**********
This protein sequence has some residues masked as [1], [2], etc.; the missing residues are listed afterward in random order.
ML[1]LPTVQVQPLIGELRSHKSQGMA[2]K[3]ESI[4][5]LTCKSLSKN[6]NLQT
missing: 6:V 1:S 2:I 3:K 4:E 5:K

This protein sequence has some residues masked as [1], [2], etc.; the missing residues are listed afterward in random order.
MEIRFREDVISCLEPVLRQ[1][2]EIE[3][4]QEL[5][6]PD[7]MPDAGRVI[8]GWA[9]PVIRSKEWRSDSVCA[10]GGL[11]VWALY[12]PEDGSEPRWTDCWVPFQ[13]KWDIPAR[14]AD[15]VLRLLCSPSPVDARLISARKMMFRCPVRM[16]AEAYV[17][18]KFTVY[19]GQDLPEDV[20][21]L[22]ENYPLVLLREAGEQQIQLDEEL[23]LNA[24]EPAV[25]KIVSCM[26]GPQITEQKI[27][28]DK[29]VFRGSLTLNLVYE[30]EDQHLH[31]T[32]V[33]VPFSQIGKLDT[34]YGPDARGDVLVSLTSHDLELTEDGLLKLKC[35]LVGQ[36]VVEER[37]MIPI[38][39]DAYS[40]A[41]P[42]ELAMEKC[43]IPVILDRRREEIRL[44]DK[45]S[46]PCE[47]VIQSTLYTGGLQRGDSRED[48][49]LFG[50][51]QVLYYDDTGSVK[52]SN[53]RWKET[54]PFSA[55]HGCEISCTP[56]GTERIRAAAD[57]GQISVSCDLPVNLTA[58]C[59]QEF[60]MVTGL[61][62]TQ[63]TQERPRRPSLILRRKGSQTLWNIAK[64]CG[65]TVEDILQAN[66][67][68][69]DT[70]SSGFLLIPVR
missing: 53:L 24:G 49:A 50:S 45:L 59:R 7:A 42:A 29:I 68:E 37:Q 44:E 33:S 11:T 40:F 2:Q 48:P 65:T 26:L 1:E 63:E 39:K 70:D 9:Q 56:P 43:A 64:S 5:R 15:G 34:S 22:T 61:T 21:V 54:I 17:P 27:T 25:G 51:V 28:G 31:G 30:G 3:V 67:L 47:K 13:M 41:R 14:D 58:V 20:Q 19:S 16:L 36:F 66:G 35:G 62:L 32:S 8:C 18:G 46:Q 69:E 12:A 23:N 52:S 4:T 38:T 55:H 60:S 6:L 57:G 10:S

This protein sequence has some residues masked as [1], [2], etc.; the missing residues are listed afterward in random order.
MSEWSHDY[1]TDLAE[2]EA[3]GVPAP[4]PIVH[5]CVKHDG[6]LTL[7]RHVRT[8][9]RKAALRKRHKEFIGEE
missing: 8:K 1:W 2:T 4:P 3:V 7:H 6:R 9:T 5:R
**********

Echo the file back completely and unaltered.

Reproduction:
This protein sequence has some residues masked as [1], [2], etc.; the missing residues are listed afterward in random order.
ML[1]LPTVQVQPLIGELRSHKSQGMA[2]K[3]ESI[4][5]LTCKSLSKN[6]NLQT
missing: 6:V 1:S 2:I 3:K 4:E 5:K

This protein sequence has some residues masked as [1], [2], etc.; the missing residues are listed afterward in random order.
MEIRFREDVISCLEPVLRQ[1][2]EIE[3][4]QEL[5][6]PD[7]MPDAGRVI[8]GWA[9]PVIRSKEWRSDSVCA[10]GGL[11]VWALY[12]PEDGSEPRWTDCWVPFQ[13]KWDIPAR[14]AD[15]VLRLLCSPSPVDARLISARKMMFRCPVRM[16]AEAYV[17][18]KFTVY[19]GQDLPEDV[20][21]L[22]ENYPLVLLREAGEQQIQLDEEL[23]LNA[24]EPAV[25]KIVSCM[26]GPQITEQKI[27][28]DK[29]VFRGSLTLNLVYE[30]EDQHLH[31]T[32]V[33]VPFSQIGKLDT[34]YGPDARGDVLVSLTSHDLELTEDGLLKLKC[35]LVGQ[36]VVEER[37]MIPI[38][39]DAYS[40]A[41]P[42]ELAMEKC[43]IPVILDRRREEIRL[44]DK[45]S[46]PCE[47]VIQSTLYTGGLQRGDSRED[48][49]LFG[50][51]QVLYYDDTGSVK[52]SN[53]RWKET[54]PFSA[55]HGCEISCTP[56]GTERIRAAAD[57]GQISVSCDLPVNLTA[58]C[59]QEF[60]MVTGL[61][62]TQ[63]TQERPRRPSLILRRKGSQTLWNIAK[64]CG[65]TVEDILQAN[66][67][68][69]DT[70]SSGFLLIPVR
missing: 53:L 24:G 49:A 50:S 45:L 59:R 7:A 42:A 29:I 68:E 37:Q 44:E 33:S 11:T 40:F 2:Q 48:P 65:T 26:L 1:E 63:E 39:K 70:D 9:Q 56:P 43:A 64:S 5:R 15:G 34:S 22:T 61:T 21:V 54:I 17:P 27:T 25:G 51:V 28:G 31:G 30:G 3:V 67:L 47:K 13:M 41:R 14:D 58:V 20:Q 19:S 16:L 36:F 66:G 35:G 62:L 32:S 8:C 18:G 46:Q 69:E 12:A 23:N 52:S 4:T 38:T 55:H 60:S 6:L 57:G 10:S

This protein sequence has some residues masked as [1], [2], etc.; the missing residues are listed afterward in random order.
MSEWSHDY[1]TDLAE[2]EA[3]GVPAP[4]PIVH[5]CVKHDG[6]LTL[7]RHVRT[8][9]RKAALRKRHKEFIGEE
missing: 8:K 1:W 2:T 4:P 3:V 7:H 6:R 9:T 5:R